The Turtle Conservation Project (TCP) developed a unique approach to turtle conservation in Rekawa – and continued this up until this day. Firstly, it provides in situ protection for turtle nests. This means that eggs remain where they were laid, with nest protectors providing protection across the entire beach. This maximizes the yield of the nests and ensures as many hatchlings as possible survive into the sea. All nest protectors that are working on Rekawa beach are local men and are former turtle egg poachers. They protect the beach 24 hours a day, 7 days a week, in six hour shifts. The nest-protectors ensure all nests are safe from human poaching and, when possible, from animal predators. Besides these activities they make sure the beach remains clean and support the nightly Turtle Watches by patrolling and spotting turtles as they arrive on the beach, checking on the status of nesting turtles and – if necessary – relocate the eggs to a higher, safer place on the beach if the water could wash away the nest. Providing this type of in-situ nest protection is the most effective form of turtle nest conservation. When we know a nest is due to hatch, the nest protector regularly checks for activity in the sand and guides the hatchlings to the sea – making sure crabs, birds, dogs and other land predators do not eat them. Late starters are helped and might be spotted by tourists.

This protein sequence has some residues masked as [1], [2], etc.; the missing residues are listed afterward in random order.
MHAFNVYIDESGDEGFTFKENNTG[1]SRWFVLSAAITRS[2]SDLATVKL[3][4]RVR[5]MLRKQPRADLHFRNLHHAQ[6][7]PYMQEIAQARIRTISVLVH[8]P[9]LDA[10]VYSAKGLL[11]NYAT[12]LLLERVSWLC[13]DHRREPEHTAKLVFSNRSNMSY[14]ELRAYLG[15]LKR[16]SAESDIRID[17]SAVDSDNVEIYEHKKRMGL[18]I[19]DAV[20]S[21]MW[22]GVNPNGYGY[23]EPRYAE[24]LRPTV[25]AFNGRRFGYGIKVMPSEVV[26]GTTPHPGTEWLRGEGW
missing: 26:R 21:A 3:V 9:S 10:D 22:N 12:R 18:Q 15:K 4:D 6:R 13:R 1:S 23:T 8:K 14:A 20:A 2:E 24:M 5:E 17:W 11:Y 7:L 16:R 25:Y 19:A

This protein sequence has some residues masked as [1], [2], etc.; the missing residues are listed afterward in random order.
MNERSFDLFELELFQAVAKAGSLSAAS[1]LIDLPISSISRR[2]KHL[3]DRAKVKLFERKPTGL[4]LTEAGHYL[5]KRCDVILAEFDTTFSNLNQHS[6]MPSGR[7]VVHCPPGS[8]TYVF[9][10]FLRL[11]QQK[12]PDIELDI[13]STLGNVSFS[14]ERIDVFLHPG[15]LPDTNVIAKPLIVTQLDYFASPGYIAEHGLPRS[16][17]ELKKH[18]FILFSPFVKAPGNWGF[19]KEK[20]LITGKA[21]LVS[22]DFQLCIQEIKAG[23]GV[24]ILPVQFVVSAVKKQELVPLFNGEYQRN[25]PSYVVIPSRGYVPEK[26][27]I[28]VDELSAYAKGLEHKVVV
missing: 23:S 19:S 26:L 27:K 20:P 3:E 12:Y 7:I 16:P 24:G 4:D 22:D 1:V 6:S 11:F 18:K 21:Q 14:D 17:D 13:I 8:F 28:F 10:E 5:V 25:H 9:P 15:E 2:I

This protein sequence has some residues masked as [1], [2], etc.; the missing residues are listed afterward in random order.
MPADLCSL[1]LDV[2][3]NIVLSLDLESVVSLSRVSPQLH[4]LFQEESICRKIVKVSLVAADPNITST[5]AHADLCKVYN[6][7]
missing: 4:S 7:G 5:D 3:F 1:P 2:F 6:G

The second core element of TCP’s approach was to establish projects that over time become financially self-sustainable, funded predominantly by tourism revenues and completely run by the local community (see also COMMUNITY PROJECTS). Therefore all benefits from the project directly impact the livelihood of the local people who live alongside the protected wildlife. NFR now runs the daily Turtlewatch in Rekawa and is self-sustainable.

Some Beautiful Moments

It’s these precious moments, that make all our efforts worth it. Take a look here, to see campaigns through our lens.

Sri Lanka, Rekawa
Morning turtles

Sri Lanka, Rekawa

Morning turtles
Sri Lanka, Rekawa
Morning turtles
Sri Lanka, Rekawa
Turtle going back to the ocean
Sri Lanka, Rekawa
Amazing Rekawa beach (golden hour)
Sri Lanka, Rekawa
Mr Crab in Rekawa wild beach
Sri Lanka, Rekawa
Turtle portret
Sri Lanka, Rekawa
Amazing beach
Community projects
The founding organisation of  the Turtle Watch, TCP always aimed for community based conservation, also in Rekawa, supporting the village in many ways. Rekawa is a small village near Tangalle, in the district of Hambantota in southern Sri Lanka. The village lies in between Rekawa Beach and a large saline lagoon surrounded by extensive mangrove forests. Rekawa Beach is the most important turtle nesting beach in Sri Lanka and the village of Rekawa knows a very high biodiversity. Still, the average income of families in Rekawa was relatively low. Therefore TCP heavily invested in involving and helping the Rekawa community and its environment by organizing numerous projects. For more information, please visit www.tcpsrilanka.org.

TCP’s succesful approach was to establish these projects so that they over time became self-sustainable. Many of these projects are now adopted by the community, supported by NFR or no longer necessary.

Nowadays, in cooperation with NFR and the volunteers, there are still many community activities. Please go to the Volunteering subpage to find more information.

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“A bone to the dog is not charity. Charity is the bone shared with the dog, when you are just as hungry as the dog.”